Q. When I’m trimming the junction between a wall and ceiling with crown, cove, or bed molding, what kind of paint finish should I apply to the trim? Complicating matters a bit, what if the ceiling is not drywall but is painted T&G beadboard?

A. Scott Burt, owner of Topcoat Finishes in Jericho, Vt., and a presenter at JLC Live, responds: In most cases, molding profiles are painted to match the rest of the trim package in a room, not the ceiling. Think of situations where the trim is not white, but the ceiling is. So, for example, when door and window casings are finished with a light gray paint, you’d use the same color on any crown molding as well. In the case of a beadboard ceiling, both the crown molding and the beadboard would typically be painted to match the trim scheme in the rest of the room.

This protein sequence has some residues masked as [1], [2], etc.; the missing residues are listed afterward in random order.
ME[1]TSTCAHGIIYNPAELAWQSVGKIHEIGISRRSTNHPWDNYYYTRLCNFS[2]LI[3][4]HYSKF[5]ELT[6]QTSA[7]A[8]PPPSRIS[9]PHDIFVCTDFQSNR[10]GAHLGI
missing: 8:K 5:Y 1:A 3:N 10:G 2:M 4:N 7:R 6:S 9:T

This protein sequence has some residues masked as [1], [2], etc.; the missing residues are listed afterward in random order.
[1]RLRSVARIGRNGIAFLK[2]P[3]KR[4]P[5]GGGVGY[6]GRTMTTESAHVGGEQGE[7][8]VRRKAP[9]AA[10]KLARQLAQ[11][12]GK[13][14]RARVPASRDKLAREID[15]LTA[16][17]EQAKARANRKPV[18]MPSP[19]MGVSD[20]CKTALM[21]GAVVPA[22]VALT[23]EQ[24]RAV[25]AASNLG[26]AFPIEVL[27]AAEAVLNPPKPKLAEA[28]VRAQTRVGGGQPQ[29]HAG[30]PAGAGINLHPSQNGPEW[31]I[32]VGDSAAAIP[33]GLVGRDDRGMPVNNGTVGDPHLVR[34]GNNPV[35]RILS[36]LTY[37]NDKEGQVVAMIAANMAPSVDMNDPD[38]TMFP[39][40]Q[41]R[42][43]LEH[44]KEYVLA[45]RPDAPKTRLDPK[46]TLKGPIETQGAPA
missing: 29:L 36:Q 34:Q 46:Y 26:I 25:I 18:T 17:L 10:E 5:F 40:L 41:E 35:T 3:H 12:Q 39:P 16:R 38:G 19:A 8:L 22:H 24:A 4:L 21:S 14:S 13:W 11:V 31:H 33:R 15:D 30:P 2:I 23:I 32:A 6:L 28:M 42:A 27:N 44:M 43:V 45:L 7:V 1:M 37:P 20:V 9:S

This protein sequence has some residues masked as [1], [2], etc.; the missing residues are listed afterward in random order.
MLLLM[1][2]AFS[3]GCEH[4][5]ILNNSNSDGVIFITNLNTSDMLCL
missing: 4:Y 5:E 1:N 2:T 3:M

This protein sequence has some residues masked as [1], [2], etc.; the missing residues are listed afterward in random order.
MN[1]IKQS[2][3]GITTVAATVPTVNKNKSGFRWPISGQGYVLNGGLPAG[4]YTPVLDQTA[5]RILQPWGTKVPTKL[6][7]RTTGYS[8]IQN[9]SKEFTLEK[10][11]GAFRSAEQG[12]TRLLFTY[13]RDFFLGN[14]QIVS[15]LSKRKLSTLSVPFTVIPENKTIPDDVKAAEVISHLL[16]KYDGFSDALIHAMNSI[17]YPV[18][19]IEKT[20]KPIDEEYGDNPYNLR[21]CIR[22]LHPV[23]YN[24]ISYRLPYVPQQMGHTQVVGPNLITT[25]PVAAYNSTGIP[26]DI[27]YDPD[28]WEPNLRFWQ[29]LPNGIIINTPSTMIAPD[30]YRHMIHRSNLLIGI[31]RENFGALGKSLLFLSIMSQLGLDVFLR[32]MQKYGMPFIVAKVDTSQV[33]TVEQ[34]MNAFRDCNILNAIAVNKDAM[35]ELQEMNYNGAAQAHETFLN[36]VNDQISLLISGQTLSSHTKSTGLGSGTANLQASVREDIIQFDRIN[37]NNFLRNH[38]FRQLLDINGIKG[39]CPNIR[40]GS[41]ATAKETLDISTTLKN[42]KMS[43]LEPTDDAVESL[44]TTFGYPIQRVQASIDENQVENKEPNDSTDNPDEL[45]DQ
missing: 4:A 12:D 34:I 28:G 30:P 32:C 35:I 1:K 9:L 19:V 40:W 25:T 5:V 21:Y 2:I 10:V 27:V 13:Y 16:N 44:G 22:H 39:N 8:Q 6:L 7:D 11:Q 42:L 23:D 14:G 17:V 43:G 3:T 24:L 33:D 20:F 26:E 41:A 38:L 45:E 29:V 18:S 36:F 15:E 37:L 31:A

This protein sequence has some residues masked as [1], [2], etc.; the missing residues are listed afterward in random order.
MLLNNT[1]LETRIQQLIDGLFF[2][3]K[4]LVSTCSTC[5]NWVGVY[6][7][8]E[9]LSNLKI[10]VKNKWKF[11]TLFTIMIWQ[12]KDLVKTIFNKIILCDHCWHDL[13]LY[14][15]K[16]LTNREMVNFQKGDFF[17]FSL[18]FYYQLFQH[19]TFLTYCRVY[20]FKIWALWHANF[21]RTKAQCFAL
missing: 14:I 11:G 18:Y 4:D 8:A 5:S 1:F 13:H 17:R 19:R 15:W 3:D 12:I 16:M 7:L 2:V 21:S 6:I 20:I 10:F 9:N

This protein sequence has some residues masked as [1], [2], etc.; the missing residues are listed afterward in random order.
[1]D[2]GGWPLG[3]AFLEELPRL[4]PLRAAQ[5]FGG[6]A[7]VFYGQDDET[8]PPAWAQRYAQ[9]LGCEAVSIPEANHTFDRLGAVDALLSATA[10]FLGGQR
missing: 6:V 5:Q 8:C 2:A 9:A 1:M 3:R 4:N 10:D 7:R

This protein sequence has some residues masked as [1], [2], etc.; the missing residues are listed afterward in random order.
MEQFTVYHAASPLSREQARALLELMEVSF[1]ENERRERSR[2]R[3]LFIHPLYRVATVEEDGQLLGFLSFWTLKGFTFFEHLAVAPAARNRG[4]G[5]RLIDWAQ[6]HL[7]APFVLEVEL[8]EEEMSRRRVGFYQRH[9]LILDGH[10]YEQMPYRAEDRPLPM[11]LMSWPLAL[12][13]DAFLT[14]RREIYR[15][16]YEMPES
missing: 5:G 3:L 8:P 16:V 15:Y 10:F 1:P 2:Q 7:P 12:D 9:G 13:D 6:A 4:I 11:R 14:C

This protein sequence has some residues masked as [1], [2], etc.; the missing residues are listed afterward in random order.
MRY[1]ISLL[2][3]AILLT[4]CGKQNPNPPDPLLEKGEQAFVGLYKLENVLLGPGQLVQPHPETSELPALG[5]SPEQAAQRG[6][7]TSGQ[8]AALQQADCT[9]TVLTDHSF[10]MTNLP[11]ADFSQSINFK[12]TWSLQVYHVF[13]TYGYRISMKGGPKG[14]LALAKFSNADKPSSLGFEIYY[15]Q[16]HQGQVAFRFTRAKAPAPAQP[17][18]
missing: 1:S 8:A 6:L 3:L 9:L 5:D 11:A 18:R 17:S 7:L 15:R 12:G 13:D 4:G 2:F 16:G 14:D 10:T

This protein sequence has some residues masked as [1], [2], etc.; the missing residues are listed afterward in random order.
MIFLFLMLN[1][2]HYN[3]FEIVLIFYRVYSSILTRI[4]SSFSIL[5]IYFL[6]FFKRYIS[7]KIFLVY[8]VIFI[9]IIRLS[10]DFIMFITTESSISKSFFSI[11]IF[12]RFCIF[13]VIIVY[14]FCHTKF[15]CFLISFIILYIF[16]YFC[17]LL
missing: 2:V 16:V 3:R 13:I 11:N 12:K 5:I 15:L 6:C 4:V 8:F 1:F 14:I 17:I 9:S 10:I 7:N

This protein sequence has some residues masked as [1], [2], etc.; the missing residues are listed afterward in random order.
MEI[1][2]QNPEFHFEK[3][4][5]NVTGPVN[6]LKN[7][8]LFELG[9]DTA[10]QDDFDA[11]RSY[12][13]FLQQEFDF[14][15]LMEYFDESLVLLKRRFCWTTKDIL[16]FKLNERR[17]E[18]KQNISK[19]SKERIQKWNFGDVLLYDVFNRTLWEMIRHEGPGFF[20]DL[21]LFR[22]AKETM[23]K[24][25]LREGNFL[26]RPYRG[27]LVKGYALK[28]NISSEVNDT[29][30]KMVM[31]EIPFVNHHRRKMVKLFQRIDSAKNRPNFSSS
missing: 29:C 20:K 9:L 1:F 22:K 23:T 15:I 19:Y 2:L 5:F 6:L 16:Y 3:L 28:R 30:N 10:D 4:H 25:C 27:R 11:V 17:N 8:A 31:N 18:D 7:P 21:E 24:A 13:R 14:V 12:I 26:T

Crown, cove, or bed molding is typically used to trim the joint between drywall and a T&G wood ceiling.
This trim should be painted with a satin gloss to match a room’s door and window casings and other trim, not the ceiling.

We typically paint moldings and other wood trim with a satin (rather than semi-gloss) finish to match the door and window casings. We find it to be the most forgiving finish, and pleasing to the eye and touch. In the case of a ceiling finished with a flat white ceiling paint, it might be tempting to use the paint on the crown as well, but it’s rare to see wood features painted with flat paint.

Photos by Andrew Wormer

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